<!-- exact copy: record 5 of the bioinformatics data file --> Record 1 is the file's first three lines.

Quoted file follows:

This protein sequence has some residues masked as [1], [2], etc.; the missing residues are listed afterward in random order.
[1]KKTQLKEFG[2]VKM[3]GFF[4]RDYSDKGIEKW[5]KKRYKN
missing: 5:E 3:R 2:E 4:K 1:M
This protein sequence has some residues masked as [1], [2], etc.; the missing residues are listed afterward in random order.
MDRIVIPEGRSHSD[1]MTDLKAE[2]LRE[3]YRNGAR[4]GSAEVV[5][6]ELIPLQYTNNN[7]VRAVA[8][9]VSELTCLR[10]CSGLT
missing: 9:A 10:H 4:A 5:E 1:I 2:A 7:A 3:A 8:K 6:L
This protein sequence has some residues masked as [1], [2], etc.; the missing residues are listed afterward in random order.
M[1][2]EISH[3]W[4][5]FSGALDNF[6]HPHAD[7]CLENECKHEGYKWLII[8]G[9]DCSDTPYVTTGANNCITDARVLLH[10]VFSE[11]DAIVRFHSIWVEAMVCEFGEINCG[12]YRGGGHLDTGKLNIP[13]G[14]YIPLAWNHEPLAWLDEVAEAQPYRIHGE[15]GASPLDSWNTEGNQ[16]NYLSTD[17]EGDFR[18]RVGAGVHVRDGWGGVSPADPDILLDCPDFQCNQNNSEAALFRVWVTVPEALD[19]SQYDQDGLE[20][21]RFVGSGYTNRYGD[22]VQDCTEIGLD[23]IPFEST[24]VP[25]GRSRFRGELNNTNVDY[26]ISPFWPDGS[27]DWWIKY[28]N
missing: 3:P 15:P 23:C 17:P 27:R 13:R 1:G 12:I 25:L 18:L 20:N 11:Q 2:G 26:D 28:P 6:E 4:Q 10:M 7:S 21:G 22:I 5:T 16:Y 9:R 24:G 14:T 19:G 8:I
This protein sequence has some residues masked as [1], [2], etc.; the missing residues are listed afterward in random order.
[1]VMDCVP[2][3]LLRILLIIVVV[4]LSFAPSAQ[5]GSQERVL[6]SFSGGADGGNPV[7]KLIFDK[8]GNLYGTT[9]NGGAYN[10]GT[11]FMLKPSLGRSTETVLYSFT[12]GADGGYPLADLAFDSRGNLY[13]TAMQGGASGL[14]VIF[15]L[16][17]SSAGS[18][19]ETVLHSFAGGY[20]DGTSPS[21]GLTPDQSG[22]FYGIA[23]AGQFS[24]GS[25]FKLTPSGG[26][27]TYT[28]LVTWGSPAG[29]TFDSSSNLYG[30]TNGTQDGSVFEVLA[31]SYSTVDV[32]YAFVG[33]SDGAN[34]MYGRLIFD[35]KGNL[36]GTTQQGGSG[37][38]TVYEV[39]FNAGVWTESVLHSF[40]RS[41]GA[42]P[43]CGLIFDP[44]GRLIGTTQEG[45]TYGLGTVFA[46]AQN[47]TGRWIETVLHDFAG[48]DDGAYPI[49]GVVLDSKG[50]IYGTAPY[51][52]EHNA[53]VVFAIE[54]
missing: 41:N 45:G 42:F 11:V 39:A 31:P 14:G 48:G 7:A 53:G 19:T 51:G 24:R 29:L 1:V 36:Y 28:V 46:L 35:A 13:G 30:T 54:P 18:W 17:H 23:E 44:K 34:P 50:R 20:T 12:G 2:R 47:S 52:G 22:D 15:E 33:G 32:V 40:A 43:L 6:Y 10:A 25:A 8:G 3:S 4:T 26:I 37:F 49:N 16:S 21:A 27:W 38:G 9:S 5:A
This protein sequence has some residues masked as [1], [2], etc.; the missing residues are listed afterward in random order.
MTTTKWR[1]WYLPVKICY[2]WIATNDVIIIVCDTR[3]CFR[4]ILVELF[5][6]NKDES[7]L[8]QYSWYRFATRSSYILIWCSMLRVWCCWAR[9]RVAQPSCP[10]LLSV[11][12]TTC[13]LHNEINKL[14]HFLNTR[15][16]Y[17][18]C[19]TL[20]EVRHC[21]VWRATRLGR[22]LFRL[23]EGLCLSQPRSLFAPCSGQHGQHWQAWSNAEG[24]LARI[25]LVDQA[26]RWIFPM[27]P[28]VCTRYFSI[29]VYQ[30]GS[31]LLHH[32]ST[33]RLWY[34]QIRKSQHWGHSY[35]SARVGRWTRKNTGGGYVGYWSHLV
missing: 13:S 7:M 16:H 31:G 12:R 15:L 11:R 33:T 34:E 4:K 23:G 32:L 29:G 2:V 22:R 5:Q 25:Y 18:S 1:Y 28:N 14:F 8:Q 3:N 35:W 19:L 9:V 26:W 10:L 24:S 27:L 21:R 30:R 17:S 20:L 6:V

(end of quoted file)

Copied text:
This protein sequence has some residues masked as [1], [2], etc.; the missing residues are listed afterward in random order.
MTTTKWR[1]WYLPVKICY[2]WIATNDVIIIVCDTR[3]CFR[4]ILVELF[5][6]NKDES[7]L[8]QYSWYRFATRSSYILIWCSMLRVWCCWAR[9]RVAQPSCP[10]LLSV[11][12]TTC[13]LHNEINKL[14]HFLNTR[15][16]Y[17][18]C[19]TL[20]EVRHC[21]VWRATRLGR[22]LFRL[23]EGLCLSQPRSLFAPCSGQHGQHWQAWSNAEG[24]LARI[25]LVDQA[26]RWIFPM[27]P[28]VCTRYFSI[29]VYQ[30]GS[31]LLHH[32]ST[33]RLWY[34]QIRKSQHWGHSY[35]SARVGRWTRKNTGGGYVGYWSHLV
missing: 13:S 7:M 16:H 31:G 12:R 15:L 11:R 33:T 34:E 4:K 23:G 32:L 29:G 2:V 22:R 5:Q 25:Y 18:S 1:Y 28:N 14:F 8:Q 3:N 35:W 19:L 9:V 26:W 10:L 24:S 27:L 21:R 30:R 17:S 20:L 6:V